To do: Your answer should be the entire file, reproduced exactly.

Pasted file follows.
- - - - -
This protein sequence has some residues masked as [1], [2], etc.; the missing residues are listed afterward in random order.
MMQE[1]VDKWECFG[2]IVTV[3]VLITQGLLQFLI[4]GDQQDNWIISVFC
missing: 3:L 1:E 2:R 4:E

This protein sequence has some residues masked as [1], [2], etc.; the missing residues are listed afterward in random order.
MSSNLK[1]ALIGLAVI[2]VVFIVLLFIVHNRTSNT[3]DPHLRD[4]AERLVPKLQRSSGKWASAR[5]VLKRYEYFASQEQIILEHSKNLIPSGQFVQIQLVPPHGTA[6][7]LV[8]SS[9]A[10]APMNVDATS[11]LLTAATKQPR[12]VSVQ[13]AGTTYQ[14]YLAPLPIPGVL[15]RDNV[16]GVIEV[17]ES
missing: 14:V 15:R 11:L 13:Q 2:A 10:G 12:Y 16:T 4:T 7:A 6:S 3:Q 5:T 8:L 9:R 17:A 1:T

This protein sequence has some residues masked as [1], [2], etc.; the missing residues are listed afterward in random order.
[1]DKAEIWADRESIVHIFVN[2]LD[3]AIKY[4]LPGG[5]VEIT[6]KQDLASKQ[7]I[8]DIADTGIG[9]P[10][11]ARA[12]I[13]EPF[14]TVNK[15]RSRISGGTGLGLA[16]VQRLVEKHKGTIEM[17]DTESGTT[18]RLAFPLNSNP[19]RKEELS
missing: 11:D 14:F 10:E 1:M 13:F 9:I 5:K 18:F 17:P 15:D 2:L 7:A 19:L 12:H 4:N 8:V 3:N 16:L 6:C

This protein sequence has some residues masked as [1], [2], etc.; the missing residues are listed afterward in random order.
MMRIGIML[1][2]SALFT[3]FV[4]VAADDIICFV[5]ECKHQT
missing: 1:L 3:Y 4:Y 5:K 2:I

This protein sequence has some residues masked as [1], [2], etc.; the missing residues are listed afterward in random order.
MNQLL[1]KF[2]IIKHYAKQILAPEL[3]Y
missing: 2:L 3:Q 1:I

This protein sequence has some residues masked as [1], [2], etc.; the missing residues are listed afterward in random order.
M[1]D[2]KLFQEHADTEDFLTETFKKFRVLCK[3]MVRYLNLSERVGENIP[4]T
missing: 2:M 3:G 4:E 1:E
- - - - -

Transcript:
This protein sequence has some residues masked as [1], [2], etc.; the missing residues are listed afterward in random order.
MMQE[1]VDKWECFG[2]IVTV[3]VLITQGLLQFLI[4]GDQQDNWIISVFC
missing: 3:L 1:E 2:R 4:E

This protein sequence has some residues masked as [1], [2], etc.; the missing residues are listed afterward in random order.
MSSNLK[1]ALIGLAVI[2]VVFIVLLFIVHNRTSNT[3]DPHLRD[4]AERLVPKLQRSSGKWASAR[5]VLKRYEYFASQEQIILEHSKNLIPSGQFVQIQLVPPHGTA[6][7]LV[8]SS[9]A[10]APMNVDATS[11]LLTAATKQPR[12]VSVQ[13]AGTTYQ[14]YLAPLPIPGVL[15]RDNV[16]GVIEV[17]ES
missing: 14:V 15:R 11:L 13:Q 2:A 10:G 12:Y 16:T 4:T 7:A 6:S 3:Q 5:T 8:L 9:R 17:A 1:T

This protein sequence has some residues masked as [1], [2], etc.; the missing residues are listed afterward in random order.
[1]DKAEIWADRESIVHIFVN[2]LD[3]AIKY[4]LPGG[5]VEIT[6]KQDLASKQ[7]I[8]DIADTGIG[9]P[10][11]ARA[12]I[13]EPF[14]TVNK[15]RSRISGGTGLGLA[16]VQRLVEKHKGTIEM[17]DTESGTT[18]RLAFPLNSNP[19]RKEELS
missing: 11:D 14:F 10:E 1:M 13:F 9:I 5:K 18:F 17:P 15:D 2:L 7:A 19:L 12:H 4:N 8:V 3:N 16:L 6:C

This protein sequence has some residues masked as [1], [2], etc.; the missing residues are listed afterward in random order.
MMRIGIML[1][2]SALFT[3]FV[4]VAADDIICFV[5]ECKHQT
missing: 1:L 3:Y 4:Y 5:K 2:I

This protein sequence has some residues masked as [1], [2], etc.; the missing residues are listed afterward in random order.
MNQLL[1]KF[2]IIKHYAKQILAPEL[3]Y
missing: 2:L 3:Q 1:I

This protein sequence has some residues masked as [1], [2], etc.; the missing residues are listed afterward in random order.
M[1]D[2]KLFQEHADTEDFLTETFKKFRVLCK[3]MVRYLNLSERVGENIP[4]T
missing: 2:M 3:G 4:E 1:E